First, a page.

I think it’s safe to say that we’ve all experienced that awful feeling after a day when we’ve overindulged: your belly is distended and feels like it’s been pumped overfull with air, your clothes feel too tight, it’s uncomfortable to move around, and all you want to do is cover up with some baggy sweats. It’s a horrible feeling and, when it happens, it can’t be over soon enough. The good news is that there are ways to expedite that process.
Drink plenty of water. That will help your body flush everything out.
2. Get moving
Walking, yoga, or other gentle exercise can help get things moving for you, especially if you are experiencing constipation or gas.
3. Get back on the healthy eating wagon as soon as you can
When we feel awful, we tend to want to curl up and comfort ourselves however we can and sometimes that means continuing those same eating habits that got us where we are. Put an end to the cycle by avoiding simple carbohydrates and sugar as well as excess sodium. This means no soda, juice, or other carbonated or sugary beverages, avoid alcohol, avoid sweets and salty snacks, and try not to add much salt to your food. This will help cut down on gas and water retention.
4. Have a cup of tea
Peppermint and chamomile tea both may help alleviate symptoms of gas and bloat. Enjoy a cup or two of these to help you get more comfortable.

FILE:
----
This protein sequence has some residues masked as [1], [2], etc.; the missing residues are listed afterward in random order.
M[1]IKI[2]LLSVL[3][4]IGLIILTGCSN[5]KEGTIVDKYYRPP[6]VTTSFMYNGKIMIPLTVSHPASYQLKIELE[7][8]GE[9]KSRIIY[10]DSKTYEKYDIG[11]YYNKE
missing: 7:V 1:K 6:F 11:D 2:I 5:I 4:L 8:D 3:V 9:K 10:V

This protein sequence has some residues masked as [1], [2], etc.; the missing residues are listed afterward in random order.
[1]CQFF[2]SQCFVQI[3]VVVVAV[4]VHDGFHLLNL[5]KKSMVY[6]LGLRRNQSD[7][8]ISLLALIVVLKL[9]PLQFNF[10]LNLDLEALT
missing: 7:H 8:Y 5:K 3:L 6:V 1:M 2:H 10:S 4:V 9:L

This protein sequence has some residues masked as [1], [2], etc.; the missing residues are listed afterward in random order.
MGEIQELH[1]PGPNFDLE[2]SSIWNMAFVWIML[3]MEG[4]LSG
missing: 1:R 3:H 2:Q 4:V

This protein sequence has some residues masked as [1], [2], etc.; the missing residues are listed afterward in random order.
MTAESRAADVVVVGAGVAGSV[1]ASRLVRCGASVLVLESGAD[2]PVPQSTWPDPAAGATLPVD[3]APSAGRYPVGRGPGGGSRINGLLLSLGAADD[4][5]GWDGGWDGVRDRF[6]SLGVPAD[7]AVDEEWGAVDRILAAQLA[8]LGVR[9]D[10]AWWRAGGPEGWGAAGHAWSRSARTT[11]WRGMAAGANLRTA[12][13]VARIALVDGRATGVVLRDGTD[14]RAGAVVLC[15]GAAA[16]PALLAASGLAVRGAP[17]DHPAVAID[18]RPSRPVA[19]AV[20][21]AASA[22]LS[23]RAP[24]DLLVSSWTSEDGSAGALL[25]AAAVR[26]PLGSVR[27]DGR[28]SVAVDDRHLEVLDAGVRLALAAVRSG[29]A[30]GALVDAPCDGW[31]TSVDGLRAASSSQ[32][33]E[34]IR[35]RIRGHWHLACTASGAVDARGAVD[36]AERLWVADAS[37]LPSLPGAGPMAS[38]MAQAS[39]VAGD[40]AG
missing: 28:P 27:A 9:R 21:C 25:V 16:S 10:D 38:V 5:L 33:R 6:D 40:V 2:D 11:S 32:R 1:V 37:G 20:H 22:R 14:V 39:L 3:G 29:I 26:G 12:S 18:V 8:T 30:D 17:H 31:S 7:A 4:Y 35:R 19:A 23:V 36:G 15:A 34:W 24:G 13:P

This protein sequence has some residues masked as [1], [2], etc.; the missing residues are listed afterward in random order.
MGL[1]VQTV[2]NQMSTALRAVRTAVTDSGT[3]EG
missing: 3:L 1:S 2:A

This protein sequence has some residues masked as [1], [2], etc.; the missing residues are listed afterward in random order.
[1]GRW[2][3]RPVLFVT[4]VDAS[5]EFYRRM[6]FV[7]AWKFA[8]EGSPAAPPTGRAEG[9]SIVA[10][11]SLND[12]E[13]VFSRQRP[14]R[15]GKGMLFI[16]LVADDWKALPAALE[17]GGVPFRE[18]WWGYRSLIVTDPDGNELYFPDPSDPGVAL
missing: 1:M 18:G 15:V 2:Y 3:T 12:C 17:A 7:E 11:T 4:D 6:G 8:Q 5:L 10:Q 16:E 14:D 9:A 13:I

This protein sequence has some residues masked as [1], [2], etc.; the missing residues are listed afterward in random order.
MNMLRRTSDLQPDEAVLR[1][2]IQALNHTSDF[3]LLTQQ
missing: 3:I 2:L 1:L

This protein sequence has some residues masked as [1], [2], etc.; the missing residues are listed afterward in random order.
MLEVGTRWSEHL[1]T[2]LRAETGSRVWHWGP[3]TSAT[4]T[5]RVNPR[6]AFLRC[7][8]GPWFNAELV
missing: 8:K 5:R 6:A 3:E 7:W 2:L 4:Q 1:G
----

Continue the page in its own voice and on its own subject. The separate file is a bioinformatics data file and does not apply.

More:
5. Avoid healthy foods that can cause bloat
If you’re already feeling bloated, you may want to avoid certain healthy foods that may worsen your situation…at least until it’s cleared up. These include cruciferous veggies such as broccoli and brussels sprouts as well as dairy and beans.
6. Avoid sugar-free foods
In the wake of the backlash against artificial chemical sweeteners, many sugar-free foods now contain sugar alcohols instead. These ingredients, while not linked to the same health concerns as chemical sweeteners or sugar, have been known to cause gastric upset for many. Skipping out of these ingredients will help you avoid uncomfortable gas and bloating.
What to do if you are dealing with chronic bloat
1. Journal it
Begin to keep track of the foods you’re eating and how you’re feeling before and after. This can help you determine if you’re sensitive to certain foods so you can avoid them later.
2. Work with a nutrition professional for an elimination diet
A nutrition professional can help you remove common problem foods from your diet to test your reactions to them.
3. Work with your physician to diagnose any underlying medical causes
Chronic bloating can be caused by a number of conditions, including IBS, Crohn’s, and Celiac. Only your physician can diagnose these conditions so, if bloating and gas are commonplace issues for you, I suggest speaking to your physician about it.